Cranky starters

Starter motors are the lowest technology part in the rotating electrical system, and in principal have changed little in the last eighty years. Rare earth permanent magnet motors and reduction gears have made units smaller and lighter, but starters are still awkward to service D.C. motors. Load and no-load testing is straightforward, but simple as starters are, many techs still ignore the crucial small items like cables, battery terminals and ground straps. High current/low voltage circuits tolerate a lot of abuse under hood, but connections which are corroded and/or loose can not only degrade performance, but can arc or flash over to ground causing more damage. To adequately install a starter, every other part of the system must be good, from alternator to battery to solenoid. Unlike modern alternators, however, starters don’t have hybrid thick film integrated circuits to monitor their current draw. As a result, installing a heavy-duty oversize battery in a hard-starting car can overheat or over-torque a starter, causing damage. At the other extreme, a weak battery that can’t pull in the starter pinion with authority can prematurely wear the pinion, ring gear or both. A few high end applications may use start-locking and start repeating relays to save the overrunning clutch and solenoid windings in case of failures, but in general, a good alternator, the correct battery and good electrical connections, especially between battery, solenoid and starter solenoid/relay are critical to reliable operation.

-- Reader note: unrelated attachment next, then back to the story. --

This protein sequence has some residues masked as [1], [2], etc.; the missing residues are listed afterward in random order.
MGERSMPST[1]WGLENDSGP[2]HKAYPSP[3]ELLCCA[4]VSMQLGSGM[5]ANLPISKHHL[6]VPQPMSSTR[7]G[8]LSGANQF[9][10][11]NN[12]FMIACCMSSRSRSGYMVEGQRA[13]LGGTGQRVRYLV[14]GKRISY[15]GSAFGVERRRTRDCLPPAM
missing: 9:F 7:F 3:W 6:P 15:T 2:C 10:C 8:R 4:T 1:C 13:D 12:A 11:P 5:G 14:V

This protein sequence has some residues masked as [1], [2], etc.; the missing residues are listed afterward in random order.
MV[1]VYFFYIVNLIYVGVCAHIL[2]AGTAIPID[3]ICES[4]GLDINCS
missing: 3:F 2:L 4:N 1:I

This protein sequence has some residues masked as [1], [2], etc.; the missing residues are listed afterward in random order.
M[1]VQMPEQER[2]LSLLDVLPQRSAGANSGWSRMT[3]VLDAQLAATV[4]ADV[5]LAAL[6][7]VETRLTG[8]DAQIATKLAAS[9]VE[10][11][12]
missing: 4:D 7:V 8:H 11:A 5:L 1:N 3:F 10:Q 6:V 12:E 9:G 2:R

Fast test light checks

Every tech owns a test light, but in this age of OBD II and computerized diagnostics, it spends a lot of time in the toolbox. There are a few checks, however, that still make sense with this simple tool. The first and most obvious is back probing dead circuits for power, but they’re easy to use when tracking down the parasitic key-off drains that can kill good batteries. Disconnect a terminal and put the test light in series with the battery and cable. If it lights, there’s a drain. Pull fuses one at a time, and when the light goes out, you have your suspect circuit. Because the test light works regardless of polarity, either battery terminal will work for this test.